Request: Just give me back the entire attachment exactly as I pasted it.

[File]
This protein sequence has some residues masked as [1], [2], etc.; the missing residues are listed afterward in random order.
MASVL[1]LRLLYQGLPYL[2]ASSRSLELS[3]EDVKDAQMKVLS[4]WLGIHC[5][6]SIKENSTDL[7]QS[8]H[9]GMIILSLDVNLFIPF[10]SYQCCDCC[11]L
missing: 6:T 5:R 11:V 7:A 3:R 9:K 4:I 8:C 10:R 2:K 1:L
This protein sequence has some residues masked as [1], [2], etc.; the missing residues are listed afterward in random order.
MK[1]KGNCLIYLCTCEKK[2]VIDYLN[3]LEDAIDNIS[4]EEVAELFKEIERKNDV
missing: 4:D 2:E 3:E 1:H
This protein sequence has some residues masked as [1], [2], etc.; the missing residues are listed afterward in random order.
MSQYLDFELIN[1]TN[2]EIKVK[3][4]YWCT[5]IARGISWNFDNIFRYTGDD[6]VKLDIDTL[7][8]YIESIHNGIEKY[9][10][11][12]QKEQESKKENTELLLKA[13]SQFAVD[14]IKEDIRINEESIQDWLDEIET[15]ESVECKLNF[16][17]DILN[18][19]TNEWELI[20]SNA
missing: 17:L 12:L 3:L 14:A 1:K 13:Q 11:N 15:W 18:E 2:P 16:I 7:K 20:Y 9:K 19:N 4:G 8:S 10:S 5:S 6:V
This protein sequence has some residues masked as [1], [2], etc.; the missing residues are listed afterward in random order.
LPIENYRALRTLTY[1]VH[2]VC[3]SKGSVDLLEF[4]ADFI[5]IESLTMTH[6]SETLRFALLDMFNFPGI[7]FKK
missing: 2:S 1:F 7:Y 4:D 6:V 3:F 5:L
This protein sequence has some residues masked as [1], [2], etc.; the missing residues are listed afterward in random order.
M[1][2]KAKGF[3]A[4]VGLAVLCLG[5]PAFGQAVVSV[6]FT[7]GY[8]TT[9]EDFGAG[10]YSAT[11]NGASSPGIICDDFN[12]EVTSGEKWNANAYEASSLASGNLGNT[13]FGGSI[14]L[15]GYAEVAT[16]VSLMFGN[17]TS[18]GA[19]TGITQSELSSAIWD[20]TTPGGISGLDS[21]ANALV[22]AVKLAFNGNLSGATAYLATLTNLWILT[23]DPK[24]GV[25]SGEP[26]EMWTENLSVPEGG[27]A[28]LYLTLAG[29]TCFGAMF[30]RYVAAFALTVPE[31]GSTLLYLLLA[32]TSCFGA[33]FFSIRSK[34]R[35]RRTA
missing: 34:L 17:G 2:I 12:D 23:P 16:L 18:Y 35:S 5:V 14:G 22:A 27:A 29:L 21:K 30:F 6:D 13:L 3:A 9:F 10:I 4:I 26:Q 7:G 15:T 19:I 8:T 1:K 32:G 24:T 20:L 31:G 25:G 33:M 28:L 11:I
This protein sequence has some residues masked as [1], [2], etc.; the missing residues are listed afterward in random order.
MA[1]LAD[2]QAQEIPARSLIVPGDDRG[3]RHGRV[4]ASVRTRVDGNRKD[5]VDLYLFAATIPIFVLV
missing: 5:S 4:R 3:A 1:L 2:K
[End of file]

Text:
This protein sequence has some residues masked as [1], [2], etc.; the missing residues are listed afterward in random order.
MASVL[1]LRLLYQGLPYL[2]ASSRSLELS[3]EDVKDAQMKVLS[4]WLGIHC[5][6]SIKENSTDL[7]QS[8]H[9]GMIILSLDVNLFIPF[10]SYQCCDCC[11]L
missing: 6:T 5:R 11:V 7:A 3:R 9:K 4:I 8:C 10:R 2:K 1:L
This protein sequence has some residues masked as [1], [2], etc.; the missing residues are listed afterward in random order.
MK[1]KGNCLIYLCTCEKK[2]VIDYLN[3]LEDAIDNIS[4]EEVAELFKEIERKNDV
missing: 4:D 2:E 3:E 1:H
This protein sequence has some residues masked as [1], [2], etc.; the missing residues are listed afterward in random order.
MSQYLDFELIN[1]TN[2]EIKVK[3][4]YWCT[5]IARGISWNFDNIFRYTGDD[6]VKLDIDTL[7][8]YIESIHNGIEKY[9][10][11][12]QKEQESKKENTELLLKA[13]SQFAVD[14]IKEDIRINEESIQDWLDEIET[15]ESVECKLNF[16][17]DILN[18][19]TNEWELI[20]SNA
missing: 17:L 12:L 3:L 14:A 1:K 13:Q 11:N 15:W 18:E 2:P 16:I 7:K 20:Y 9:K 19:N 4:G 8:S 10:S 5:S 6:V
This protein sequence has some residues masked as [1], [2], etc.; the missing residues are listed afterward in random order.
LPIENYRALRTLTY[1]VH[2]VC[3]SKGSVDLLEF[4]ADFI[5]IESLTMTH[6]SETLRFALLDMFNFPGI[7]FKK
missing: 2:S 1:F 7:Y 4:D 6:V 3:F 5:L
This protein sequence has some residues masked as [1], [2], etc.; the missing residues are listed afterward in random order.
M[1][2]KAKGF[3]A[4]VGLAVLCLG[5]PAFGQAVVSV[6]FT[7]GY[8]TT[9]EDFGAG[10]YSAT[11]NGASSPGIICDDFN[12]EVTSGEKWNANAYEASSLASGNLGNT[13]FGGSI[14]L[15]GYAEVAT[16]VSLMFGN[17]TS[18]GA[19]TGITQSELSSAIWD[20]TTPGGISGLDS[21]ANALV[22]AVKLAFNGNLSGATAYLATLTNLWILT[23]DPK[24]GV[25]SGEP[26]EMWTENLSVPEGG[27]A[28]LYLTLAG[29]TCFGAMF[30]RYVAAFALTVPE[31]GSTLLYLLLA[32]TSCFGA[33]FFSIRSK[34]R[35]RRTA
missing: 34:L 17:G 2:I 12:D 23:P 16:L 18:Y 35:S 5:V 14:G 22:A 27:A 29:L 21:K 30:F 6:D 13:L 3:A 9:F 10:I 4:I 26:Q 7:G 15:T 19:I 8:T 1:K 32:G 24:T 20:L 31:G 25:G 33:M 28:L 11:I
This protein sequence has some residues masked as [1], [2], etc.; the missing residues are listed afterward in random order.
MA[1]LAD[2]QAQEIPARSLIVPGDDRG[3]RHGRV[4]ASVRTRVDGNRKD[5]VDLYLFAATIPIFVLV
missing: 5:S 4:R 3:A 1:L 2:K